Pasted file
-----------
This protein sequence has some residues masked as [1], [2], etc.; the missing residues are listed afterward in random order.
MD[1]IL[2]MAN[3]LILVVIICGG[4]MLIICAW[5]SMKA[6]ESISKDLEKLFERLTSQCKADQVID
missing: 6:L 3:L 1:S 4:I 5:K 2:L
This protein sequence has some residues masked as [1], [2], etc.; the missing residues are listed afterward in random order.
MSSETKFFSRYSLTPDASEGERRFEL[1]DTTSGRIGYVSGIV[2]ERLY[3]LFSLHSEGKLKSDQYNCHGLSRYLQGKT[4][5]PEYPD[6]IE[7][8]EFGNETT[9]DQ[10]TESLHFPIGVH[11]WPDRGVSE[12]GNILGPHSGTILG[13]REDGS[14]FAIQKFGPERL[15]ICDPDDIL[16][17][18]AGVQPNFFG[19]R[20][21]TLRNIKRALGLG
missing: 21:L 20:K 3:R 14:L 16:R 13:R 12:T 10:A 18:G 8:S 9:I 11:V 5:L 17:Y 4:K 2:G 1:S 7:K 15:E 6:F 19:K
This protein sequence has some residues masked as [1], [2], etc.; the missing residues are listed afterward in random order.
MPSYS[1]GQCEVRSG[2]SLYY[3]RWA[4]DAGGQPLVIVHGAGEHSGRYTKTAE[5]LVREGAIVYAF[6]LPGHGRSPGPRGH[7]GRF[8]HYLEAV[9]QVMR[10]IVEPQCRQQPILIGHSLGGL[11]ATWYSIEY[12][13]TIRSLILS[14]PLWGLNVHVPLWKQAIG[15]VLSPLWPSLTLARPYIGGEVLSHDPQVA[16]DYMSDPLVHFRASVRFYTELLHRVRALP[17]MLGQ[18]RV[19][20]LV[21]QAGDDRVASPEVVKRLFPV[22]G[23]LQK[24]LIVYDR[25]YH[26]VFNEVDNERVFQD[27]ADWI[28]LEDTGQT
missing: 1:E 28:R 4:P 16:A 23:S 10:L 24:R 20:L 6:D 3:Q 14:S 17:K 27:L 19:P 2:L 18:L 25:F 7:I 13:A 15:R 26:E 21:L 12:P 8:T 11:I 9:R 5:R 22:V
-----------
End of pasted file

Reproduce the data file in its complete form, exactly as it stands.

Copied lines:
This protein sequence has some residues masked as [1], [2], etc.; the missing residues are listed afterward in random order.
MD[1]IL[2]MAN[3]LILVVIICGG[4]MLIICAW[5]SMKA[6]ESISKDLEKLFERLTSQCKADQVID
missing: 6:L 3:L 1:S 4:I 5:K 2:L
This protein sequence has some residues masked as [1], [2], etc.; the missing residues are listed afterward in random order.
MSSETKFFSRYSLTPDASEGERRFEL[1]DTTSGRIGYVSGIV[2]ERLY[3]LFSLHSEGKLKSDQYNCHGLSRYLQGKT[4][5]PEYPD[6]IE[7][8]EFGNETT[9]DQ[10]TESLHFPIGVH[11]WPDRGVSE[12]GNILGPHSGTILG[13]REDGS[14]FAIQKFGPERL[15]ICDPDDIL[16][17][18]AGVQPNFFG[19]R[20][21]TLRNIKRALGLG
missing: 21:L 20:K 3:R 14:L 16:R 13:R 12:T 10:A 18:G 8:S 9:I 11:V 5:L 17:Y 4:K 2:G 1:S 7:K 15:E 6:F 19:K
This protein sequence has some residues masked as [1], [2], etc.; the missing residues are listed afterward in random order.
MPSYS[1]GQCEVRSG[2]SLYY[3]RWA[4]DAGGQPLVIVHGAGEHSGRYTKTAE[5]LVREGAIVYAF[6]LPGHGRSPGPRGH[7]GRF[8]HYLEAV[9]QVMR[10]IVEPQCRQQPILIGHSLGGL[11]ATWYSIEY[12][13]TIRSLILS[14]PLWGLNVHVPLWKQAIG[15]VLSPLWPSLTLARPYIGGEVLSHDPQVA[16]DYMSDPLVHFRASVRFYTELLHRVRALP[17]MLGQ[18]RV[19][20]LV[21]QAGDDRVASPEVVKRLFPV[22]G[23]LQK[24]LIVYDR[25]YH[26]VFNEVDNERVFQD[27]ADWI[28]LEDTGQT
missing: 1:E 28:R 4:P 16:A 23:S 10:L 24:R 20:L 6:D 3:Q 14:S 17:K 27:L 19:P 2:L 18:L 25:F 7:I 13:A 15:R 26:E 21:L 12:P 8:T 11:I 9:R 5:R 22:V